Most people go to Semporna in far southeastern Sabah for the world class diving sites that lie just off the coast – Sipadan immediately springs to mind for many. But for me, it was a small notation in Lonely Planet that got me hooked: “This mainly Bajau town really comes alive at the end of March when a colourful regatta takes place, but normally it’s quiet.”
A regatta in Sabah? A Borneo festival with traditional, single-mast sailing boats? I was in.
I arrived in Semporna a few days before festivities for the Regatta Lepa got underway when tents and stalls were just being set up. The 2012 event was Sabah Tourism’s 19th annual version of the colourful local festivity and it promised an intimate view into some of the traditions of the region.
Semporna itself seemed a pretty little place with stilt houses sprawled across the bay, which in turn was filled with boating activity, markets and trade. It looked promising already but I headed over to Mabul Island first for the customary diving experience and then returned to the mainland several days later.
By the time I returned on the Friday evening, the festivities had begun. In what had been empty streets when I first arrived, were numerous stalls piled high with all manner of goods – scarves (for Muslim women), kids’ toys, clothing, hats, jewellery, local food and drinks.
There were so many of these stalls they literally clogged the streets – many of which were closed to traffic. Wandering further afield into what might have actually been permanent market areas, I also came across numerous stalls grilling up various types of seafood.
There were also some cultural events taking place on the town field with dancing in traditional dress, music and singing. And there were some traditional wooden hulled lepa boats already sailing around, decorated and ready for the boat parades of the morrow. These single-mast sailing boats of the Bajaus of Semporna give the festival its name and it was exciting to see them finally.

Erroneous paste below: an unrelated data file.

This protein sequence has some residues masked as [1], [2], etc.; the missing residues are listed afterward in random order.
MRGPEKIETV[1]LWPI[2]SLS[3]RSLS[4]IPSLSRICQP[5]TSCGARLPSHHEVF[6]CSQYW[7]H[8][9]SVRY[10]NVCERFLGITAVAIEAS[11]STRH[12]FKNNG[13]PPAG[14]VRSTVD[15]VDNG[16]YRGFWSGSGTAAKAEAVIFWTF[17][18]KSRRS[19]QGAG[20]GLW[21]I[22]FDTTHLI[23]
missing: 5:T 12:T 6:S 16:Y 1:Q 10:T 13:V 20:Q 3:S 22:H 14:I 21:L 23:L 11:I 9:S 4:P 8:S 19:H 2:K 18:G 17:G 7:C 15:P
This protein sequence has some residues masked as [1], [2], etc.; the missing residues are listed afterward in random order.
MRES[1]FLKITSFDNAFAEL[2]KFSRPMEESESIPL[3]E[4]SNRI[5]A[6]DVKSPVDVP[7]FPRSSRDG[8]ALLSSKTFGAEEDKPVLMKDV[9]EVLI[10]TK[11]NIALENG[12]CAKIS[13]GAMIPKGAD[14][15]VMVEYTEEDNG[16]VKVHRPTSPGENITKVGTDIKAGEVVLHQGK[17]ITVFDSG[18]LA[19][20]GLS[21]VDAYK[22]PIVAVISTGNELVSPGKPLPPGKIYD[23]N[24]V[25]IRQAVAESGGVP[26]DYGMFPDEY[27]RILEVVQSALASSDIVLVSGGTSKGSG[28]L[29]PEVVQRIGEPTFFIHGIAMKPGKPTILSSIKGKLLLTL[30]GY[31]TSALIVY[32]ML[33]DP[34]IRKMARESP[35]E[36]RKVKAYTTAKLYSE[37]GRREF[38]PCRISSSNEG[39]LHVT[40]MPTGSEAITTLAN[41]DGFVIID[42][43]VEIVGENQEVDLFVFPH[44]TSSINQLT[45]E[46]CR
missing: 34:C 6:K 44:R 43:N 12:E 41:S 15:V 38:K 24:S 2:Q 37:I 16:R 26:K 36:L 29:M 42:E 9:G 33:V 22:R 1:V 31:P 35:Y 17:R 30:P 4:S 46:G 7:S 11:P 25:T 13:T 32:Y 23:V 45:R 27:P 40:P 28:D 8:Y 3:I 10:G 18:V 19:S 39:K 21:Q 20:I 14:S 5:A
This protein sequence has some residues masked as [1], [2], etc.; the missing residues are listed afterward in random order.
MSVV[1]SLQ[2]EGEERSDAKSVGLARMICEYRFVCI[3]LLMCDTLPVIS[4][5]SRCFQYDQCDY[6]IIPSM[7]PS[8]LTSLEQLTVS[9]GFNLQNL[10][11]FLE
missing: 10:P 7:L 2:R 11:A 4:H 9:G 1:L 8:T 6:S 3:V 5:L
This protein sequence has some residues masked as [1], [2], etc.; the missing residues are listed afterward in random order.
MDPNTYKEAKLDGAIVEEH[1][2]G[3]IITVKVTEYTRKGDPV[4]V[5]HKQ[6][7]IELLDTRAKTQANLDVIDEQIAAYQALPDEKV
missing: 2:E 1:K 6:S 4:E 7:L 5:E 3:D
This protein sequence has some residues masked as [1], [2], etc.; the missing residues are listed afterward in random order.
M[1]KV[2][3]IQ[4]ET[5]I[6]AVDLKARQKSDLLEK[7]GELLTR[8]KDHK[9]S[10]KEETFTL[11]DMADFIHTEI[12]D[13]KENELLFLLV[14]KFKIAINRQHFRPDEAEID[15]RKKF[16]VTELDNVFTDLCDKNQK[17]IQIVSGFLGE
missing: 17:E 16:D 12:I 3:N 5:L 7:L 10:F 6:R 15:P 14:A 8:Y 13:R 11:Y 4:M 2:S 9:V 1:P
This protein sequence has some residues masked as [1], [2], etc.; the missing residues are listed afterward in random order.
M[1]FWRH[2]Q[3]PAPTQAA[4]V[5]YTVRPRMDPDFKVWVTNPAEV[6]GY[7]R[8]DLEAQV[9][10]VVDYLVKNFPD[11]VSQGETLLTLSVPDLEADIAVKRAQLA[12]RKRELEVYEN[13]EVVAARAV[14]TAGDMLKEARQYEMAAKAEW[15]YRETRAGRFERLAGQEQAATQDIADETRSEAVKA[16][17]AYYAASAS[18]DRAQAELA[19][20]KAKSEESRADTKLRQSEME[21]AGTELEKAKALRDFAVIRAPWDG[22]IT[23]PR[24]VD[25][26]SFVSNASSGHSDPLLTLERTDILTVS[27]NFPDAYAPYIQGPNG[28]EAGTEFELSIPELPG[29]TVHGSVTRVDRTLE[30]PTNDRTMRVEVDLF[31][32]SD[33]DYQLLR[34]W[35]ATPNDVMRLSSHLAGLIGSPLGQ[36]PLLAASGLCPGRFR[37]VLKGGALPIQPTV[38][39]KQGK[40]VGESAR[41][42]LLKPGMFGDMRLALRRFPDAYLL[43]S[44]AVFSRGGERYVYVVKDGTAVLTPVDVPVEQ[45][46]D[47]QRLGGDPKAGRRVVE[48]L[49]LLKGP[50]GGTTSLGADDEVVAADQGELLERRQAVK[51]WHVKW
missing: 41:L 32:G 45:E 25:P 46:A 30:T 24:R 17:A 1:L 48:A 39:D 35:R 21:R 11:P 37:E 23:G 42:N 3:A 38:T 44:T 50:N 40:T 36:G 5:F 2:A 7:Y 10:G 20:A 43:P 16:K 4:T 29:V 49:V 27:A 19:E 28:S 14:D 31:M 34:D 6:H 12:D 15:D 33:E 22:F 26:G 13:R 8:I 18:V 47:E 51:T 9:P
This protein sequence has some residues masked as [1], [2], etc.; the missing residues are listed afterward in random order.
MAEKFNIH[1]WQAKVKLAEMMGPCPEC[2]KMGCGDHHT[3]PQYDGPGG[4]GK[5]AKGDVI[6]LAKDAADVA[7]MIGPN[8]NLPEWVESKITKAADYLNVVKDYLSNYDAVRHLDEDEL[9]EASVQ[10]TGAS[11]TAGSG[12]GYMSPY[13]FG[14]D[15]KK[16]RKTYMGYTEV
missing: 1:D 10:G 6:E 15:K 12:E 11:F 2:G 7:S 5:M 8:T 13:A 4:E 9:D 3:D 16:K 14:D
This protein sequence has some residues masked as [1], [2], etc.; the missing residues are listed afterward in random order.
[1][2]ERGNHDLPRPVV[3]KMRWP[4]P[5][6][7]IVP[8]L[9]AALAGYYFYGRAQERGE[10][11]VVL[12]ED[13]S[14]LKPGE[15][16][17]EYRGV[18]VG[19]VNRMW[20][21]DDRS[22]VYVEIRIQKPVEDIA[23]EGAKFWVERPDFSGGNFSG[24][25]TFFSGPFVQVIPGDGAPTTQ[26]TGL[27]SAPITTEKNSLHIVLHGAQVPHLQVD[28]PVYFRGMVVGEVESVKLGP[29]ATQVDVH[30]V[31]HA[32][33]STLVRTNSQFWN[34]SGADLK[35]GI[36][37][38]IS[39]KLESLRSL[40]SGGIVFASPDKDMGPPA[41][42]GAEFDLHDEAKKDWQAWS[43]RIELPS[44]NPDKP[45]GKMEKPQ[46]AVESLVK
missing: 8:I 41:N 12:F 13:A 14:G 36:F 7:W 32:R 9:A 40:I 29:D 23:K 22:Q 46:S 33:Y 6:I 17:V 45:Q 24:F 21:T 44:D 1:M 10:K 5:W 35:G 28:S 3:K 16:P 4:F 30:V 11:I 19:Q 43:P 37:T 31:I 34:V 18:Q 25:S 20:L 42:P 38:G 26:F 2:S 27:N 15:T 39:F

However I’d really come for the excitement of the boating events on the Saturday and it was worth waiting for. These were held on the waters in front of the Seascape Hotel so I trudged down there to join an enormous crowd heckling for key viewing spots on the river. A word of advice for future festival goers – get here early for the best views.
There were single kayak or group canoe events, an event in which competitors had to climb a pole and try to push each other off, and even a tug of war competition in which boat competitors could use their legs only to row. It was noisy, raucous and thoroughly enjoyable with teams getting resounding cheers when they returned to the docks.
Continue reading (incl. Pics) at: Regatta Lepa – a boating festival Sabah style